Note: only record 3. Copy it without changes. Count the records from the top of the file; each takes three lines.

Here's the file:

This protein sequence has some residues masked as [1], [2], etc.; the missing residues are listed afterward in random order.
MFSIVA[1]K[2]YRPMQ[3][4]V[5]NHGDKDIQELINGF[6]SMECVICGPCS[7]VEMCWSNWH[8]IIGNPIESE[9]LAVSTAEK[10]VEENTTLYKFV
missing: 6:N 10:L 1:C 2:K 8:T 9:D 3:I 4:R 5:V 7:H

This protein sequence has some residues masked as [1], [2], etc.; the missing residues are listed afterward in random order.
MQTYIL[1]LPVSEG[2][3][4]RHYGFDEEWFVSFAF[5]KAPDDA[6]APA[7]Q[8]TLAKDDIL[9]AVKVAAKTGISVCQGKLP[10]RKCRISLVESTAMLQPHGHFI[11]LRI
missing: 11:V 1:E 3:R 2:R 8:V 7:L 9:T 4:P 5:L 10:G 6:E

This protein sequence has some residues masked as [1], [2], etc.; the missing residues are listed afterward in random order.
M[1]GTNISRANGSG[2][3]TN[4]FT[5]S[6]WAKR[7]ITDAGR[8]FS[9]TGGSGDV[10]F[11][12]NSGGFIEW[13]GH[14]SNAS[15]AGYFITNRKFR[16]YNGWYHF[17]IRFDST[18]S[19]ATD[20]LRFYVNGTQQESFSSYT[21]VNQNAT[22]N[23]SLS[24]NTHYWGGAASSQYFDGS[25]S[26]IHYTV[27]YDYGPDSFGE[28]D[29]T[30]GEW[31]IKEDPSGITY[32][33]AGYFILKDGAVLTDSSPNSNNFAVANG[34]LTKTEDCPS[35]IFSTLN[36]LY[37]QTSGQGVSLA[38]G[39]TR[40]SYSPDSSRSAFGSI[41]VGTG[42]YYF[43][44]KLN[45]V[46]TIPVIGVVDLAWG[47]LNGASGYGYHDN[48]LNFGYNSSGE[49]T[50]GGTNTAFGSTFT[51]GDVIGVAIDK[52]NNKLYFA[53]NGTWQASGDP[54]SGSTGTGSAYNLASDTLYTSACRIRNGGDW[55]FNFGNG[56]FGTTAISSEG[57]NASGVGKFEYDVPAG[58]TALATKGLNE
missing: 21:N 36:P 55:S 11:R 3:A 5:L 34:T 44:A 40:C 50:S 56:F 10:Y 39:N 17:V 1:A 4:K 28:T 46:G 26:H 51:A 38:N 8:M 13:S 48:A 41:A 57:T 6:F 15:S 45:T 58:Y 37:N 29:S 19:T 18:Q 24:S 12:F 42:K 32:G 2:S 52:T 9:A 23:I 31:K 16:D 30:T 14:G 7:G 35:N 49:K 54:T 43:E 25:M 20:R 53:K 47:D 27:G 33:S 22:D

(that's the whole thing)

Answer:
This protein sequence has some residues masked as [1], [2], etc.; the missing residues are listed afterward in random order.
M[1]GTNISRANGSG[2][3]TN[4]FT[5]S[6]WAKR[7]ITDAGR[8]FS[9]TGGSGDV[10]F[11][12]NSGGFIEW[13]GH[14]SNAS[15]AGYFITNRKFR[16]YNGWYHF[17]IRFDST[18]S[19]ATD[20]LRFYVNGTQQESFSSYT[21]VNQNAT[22]N[23]SLS[24]NTHYWGGAASSQYFDGS[25]S[26]IHYTV[27]YDYGPDSFGE[28]D[29]T[30]GEW[31]IKEDPSGITY[32][33]AGYFILKDGAVLTDSSPNSNNFAVANG[34]LTKTEDCPS[35]IFSTLN[36]LY[37]QTSGQGVSLA[38]G[39]TR[40]SYSPDSSRSAFGSI[41]VGTG[42]YYF[43][44]KLN[45]V[46]TIPVIGVVDLAWG[47]LNGASGYGYHDN[48]LNFGYNSSGE[49]T[50]GGTNTAFGSTFT[51]GDVIGVAIDK[52]NNKLYFA[53]NGTWQASGDP[54]SGSTGTGSAYNLASDTLYTSACRIRNGGDW[55]FNFGNG[56]FGTTAISSEG[57]NASGVGKFEYDVPAG[58]TALATKGLNE
missing: 21:N 36:P 55:S 11:R 3:A 5:L 34:T 44:A 40:C 50:S 56:F 10:Y 39:N 17:V 1:A 4:K 28:T 46:G 26:H 51:A 38:N 8:M 13:S 48:A 41:A 57:T 6:F 15:S 45:T 58:Y 37:N 29:S 19:T 18:Q 24:S 12:F 42:K 32:G 2:S 52:T 9:A 23:I 31:K 16:D 30:T 14:G 7:G 35:N 49:K 54:T 43:E 25:M 20:R 53:K 47:D 27:G 33:S 22:D